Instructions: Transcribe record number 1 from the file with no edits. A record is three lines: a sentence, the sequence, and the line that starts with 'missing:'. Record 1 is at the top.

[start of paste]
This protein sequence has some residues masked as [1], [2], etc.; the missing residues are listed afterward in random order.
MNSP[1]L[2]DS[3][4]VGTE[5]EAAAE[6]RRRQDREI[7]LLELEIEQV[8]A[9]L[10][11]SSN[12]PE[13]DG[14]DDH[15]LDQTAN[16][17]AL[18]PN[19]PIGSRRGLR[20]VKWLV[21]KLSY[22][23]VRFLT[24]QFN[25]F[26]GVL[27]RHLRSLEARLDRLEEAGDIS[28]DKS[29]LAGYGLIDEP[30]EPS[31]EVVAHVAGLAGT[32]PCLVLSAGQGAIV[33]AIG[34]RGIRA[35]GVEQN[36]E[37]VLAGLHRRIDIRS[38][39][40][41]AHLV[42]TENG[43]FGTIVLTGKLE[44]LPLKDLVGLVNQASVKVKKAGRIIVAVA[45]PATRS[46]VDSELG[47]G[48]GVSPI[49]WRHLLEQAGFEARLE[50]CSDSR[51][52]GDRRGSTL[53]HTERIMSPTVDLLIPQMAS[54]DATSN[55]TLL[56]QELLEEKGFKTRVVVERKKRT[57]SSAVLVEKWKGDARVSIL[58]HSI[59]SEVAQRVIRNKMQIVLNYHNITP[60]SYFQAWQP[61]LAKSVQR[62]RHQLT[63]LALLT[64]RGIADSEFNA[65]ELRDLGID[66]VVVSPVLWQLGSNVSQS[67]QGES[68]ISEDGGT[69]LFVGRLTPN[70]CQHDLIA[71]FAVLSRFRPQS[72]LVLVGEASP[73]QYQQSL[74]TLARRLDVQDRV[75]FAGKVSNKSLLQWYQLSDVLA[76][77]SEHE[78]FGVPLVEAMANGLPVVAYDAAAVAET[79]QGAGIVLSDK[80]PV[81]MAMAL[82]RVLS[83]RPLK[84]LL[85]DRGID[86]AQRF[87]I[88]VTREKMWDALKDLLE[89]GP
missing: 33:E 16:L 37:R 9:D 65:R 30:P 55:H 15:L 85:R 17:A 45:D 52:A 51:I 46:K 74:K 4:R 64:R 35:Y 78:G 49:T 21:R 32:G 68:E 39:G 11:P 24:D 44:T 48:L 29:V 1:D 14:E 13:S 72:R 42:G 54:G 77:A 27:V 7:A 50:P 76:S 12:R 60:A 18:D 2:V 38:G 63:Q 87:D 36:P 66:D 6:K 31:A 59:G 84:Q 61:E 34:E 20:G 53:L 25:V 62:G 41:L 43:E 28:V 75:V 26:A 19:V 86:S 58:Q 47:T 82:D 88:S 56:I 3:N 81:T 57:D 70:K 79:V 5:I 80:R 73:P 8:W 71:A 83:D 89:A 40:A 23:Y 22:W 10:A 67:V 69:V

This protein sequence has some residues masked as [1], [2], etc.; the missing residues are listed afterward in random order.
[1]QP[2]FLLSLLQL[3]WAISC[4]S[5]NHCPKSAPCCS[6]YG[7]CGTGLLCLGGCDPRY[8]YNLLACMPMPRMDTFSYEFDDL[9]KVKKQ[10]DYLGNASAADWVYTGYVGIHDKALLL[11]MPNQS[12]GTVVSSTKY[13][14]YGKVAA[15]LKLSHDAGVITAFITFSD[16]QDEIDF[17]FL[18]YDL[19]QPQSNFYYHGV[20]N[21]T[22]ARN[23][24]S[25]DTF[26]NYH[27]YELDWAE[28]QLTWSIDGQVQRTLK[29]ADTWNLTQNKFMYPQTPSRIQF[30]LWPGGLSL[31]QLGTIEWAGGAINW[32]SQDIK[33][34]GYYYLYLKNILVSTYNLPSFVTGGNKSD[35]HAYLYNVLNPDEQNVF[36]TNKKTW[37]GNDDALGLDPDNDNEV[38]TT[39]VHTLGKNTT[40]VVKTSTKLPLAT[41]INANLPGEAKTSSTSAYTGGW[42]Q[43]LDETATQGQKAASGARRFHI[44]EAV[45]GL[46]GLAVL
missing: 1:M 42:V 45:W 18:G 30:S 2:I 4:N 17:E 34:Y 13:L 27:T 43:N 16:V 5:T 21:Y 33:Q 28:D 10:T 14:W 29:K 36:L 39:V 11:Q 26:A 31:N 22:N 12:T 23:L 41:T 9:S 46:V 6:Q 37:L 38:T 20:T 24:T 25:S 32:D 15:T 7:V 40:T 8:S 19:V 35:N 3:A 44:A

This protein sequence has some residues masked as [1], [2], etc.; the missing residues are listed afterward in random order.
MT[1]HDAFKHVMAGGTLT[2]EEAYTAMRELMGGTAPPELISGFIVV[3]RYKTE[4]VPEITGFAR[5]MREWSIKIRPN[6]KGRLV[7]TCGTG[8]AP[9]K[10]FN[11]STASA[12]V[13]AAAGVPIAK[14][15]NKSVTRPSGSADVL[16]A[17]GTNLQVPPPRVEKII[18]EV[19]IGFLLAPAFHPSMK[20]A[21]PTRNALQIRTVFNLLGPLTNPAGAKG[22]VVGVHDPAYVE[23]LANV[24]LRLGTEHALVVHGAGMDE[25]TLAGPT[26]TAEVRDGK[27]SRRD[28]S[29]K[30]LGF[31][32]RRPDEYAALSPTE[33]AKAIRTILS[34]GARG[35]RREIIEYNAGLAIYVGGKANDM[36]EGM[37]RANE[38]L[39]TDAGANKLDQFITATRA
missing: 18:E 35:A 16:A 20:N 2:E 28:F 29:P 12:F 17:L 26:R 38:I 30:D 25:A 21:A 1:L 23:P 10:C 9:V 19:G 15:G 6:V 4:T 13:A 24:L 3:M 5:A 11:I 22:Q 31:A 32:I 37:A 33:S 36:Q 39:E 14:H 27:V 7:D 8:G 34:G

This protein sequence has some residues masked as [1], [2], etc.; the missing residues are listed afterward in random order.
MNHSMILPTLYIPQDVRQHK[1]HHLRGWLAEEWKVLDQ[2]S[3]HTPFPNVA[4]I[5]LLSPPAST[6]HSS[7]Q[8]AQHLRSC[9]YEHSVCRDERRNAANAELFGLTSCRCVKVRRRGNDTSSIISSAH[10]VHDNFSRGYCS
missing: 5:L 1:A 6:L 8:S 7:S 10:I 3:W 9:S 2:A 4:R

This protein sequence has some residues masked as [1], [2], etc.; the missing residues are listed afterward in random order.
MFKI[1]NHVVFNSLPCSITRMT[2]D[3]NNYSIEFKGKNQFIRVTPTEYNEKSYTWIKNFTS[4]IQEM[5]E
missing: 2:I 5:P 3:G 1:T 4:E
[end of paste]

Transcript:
This protein sequence has some residues masked as [1], [2], etc.; the missing residues are listed afterward in random order.
MNSP[1]L[2]DS[3][4]VGTE[5]EAAAE[6]RRRQDREI[7]LLELEIEQV[8]A[9]L[10][11]SSN[12]PE[13]DG[14]DDH[15]LDQTAN[16][17]AL[18]PN[19]PIGSRRGLR[20]VKWLV[21]KLSY[22][23]VRFLT[24]QFN[25]F[26]GVL[27]RHLRSLEARLDRLEEAGDIS[28]DKS[29]LAGYGLIDEP[30]EPS[31]EVVAHVAGLAGT[32]PCLVLSAGQGAIV[33]AIG[34]RGIRA[35]GVEQN[36]E[37]VLAGLHRRIDIRS[38][39][40][41]AHLV[42]TENG[43]FGTIVLTGKLE[44]LPLKDLVGLVNQASVKVKKAGRIIVAVA[45]PATRS[46]VDSELG[47]G[48]GVSPI[49]WRHLLEQAGFEARLE[50]CSDSR[51][52]GDRRGSTL[53]HTERIMSPTVDLLIPQMAS[54]DATSN[55]TLL[56]QELLEEKGFKTRVVVERKKRT[57]SSAVLVEKWKGDARVSIL[58]HSI[59]SEVAQRVIRNKMQIVLNYHNITP[60]SYFQAWQP[61]LAKSVQR[62]RHQLT[63]LALLT[64]RGIADSEFNA[65]ELRDLGID[66]VVVSPVLWQLGSNVSQS[67]QGES[68]ISEDGGT[69]LFVGRLTPN[70]CQHDLIA[71]FAVLSRFRPQS[72]LVLVGEASP[73]QYQQSL[74]TLARRLDVQDRV[75]FAGKVSNKSLLQWYQLSDVLA[76][77]SEHE[78]FGVPLVEAMANGLPVVAYDAAAVAET[79]QGAGIVLSDK[80]PV[81]MAMAL[82]RVLS[83]RPLK[84]LL[85]DRGID[86]AQRF[87]I[88]VTREKMWDALKDLLE[89]GP
missing: 33:E 16:L 37:R 9:D 65:R 30:P 55:H 15:L 85:R 17:A 45:D 52:A 51:I 46:K 74:K 4:R 64:R 35:Y 78:G 49:T 21:R 32:G 68:E 39:G 11:P 24:D 44:T 48:L 29:V 1:D 14:E 13:S 72:R 42:G 54:G 77:A 27:V 7:A 50:P 76:S 12:R 60:A 18:D 2:V 38:G 63:Q 87:D 36:P 66:D 6:K 31:A 59:G 84:Q 61:E 34:E 20:G 53:L 25:V 62:G 41:L 43:E 28:V 75:V 26:A 19:V 86:S 58:Q 47:T 82:D 88:S 56:I 3:N 81:T 57:D 70:K 79:V 5:I 80:R 73:P 8:W 71:A 83:D 89:A 40:A 23:Y 22:W 10:A 67:V 69:V